Suddenly, someone unexpectedly pulled the Greench and without a single word or indication, everyone there attacked the boss and left each other alone. We fought the Greench together; Horde and Alliance, fighting alongside one another getting something done in the spirit of the season.

Soon the Greench died to our collective, cross-faction efforts, and there was a great deal of /bowing, /waving and an overall general feeling of seasonal cheer and camaraderie, not unlike the temporary seasonal armistices between Allied and German soldiers during the bitter trench warfare of World War I. And like those weary soldiers in the battered fields of France a century ago, no one wanted a war - the Alliance and the Horde players that were there just simply wanted to be able to celebrate the season (in this case the seasonal achievement) in peace. Which is what this season is all about, isn't it?


Well, not always, of course. Stories like that are the exception. More likely, if a soldier was to stroll out into No Man's Land - Christmas or no - he'd be shot before the second verse of Silent Night. But no one remembers the second verse anyway, so it's probably for the best.

When I went to kill the Greench on my Shaman, Thallie, it was a bit of a different story. As I got there, I noticed that there were a large number of skeletons in front of him, and I swear that the bugger had a self-satisfied smirk on his face. I figured that perhaps some unwise souls had tried to solo him, with fairly predictable results.

Go Go Mountain Top Vengeance Squad!
Well, not quite.

As it turns out, a Horde hunter was hiding in the cave, sniping people as they attempted to fight the boss. He managed to kill me a few times as before I got fed up and had enough. Obviously, the spirit of the season did something nasty to this guy's eggnog and he wasn't exactly in a giving or charitable mood.

So I did what any self-respecting, non-PVPing healer would do: I called in the reinforcements.

Within three minutes, I had 3 hardcore PVP specced guildies zoned in and hunting for this guy. If there is one thing my guild is extraordinarily good at, it's raining fiery vengeance on any player foolish enough to ambush one of our guild in the world. Within a few moments we had showed him the other, much more violent side of seasonal cheer.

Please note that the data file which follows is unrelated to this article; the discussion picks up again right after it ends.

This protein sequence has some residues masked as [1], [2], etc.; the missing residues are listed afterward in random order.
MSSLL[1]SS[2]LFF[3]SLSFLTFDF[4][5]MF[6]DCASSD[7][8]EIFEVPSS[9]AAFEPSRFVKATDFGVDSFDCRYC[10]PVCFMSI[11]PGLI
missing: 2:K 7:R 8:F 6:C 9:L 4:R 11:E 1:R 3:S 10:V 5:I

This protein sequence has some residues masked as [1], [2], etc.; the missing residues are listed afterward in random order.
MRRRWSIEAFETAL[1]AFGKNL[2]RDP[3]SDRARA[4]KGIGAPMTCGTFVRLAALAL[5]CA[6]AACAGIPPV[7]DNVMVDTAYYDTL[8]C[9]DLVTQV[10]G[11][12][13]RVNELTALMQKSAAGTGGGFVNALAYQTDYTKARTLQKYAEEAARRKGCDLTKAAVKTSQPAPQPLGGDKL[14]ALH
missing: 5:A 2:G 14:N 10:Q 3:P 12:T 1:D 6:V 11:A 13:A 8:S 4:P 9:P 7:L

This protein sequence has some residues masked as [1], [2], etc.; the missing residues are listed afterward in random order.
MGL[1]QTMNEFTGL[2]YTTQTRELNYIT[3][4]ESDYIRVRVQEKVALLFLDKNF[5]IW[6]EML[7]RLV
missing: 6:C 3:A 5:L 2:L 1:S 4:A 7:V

It just goes to show that magical season of fellowship or no, some people are just inherently douchebags.

Have a Merry Christmas and a Happy Winter's Veil from Dwarven Battle Medic! And honour any unofficial armistices lest we not forget the guild banner that gets planted in your buttocks. Happy Holidays!


One Year Later...

And in the end, it's not the years in your life that count. It's the life in your years.” - Abraham Lincoln 
One year ago Sunday, I was sitting in my office at work. It was a cold, snowy, miserable Saturday in December, ensuring that only the bravest and most motivated customers would dare visit the lot. In an attempt to stave off a level of boredom that would have resulted in me falling asleep at my desk, I started casually fooling around with Blogger to see if I could find a blog design that would catch my eye. An hour and a half later, I had the basic look that you see here now (unless you're on a feedreader) and my first post up. The rest, as they say, is history.

I've talked before about what motivated me to begin writing Battle Medic, why I chose the name and who my influences were - all really excellent topics for an anniversary post, but I'm not going to go into all that again. But I have been doing some pondering on my experiences and feelings about this whole blogging thing.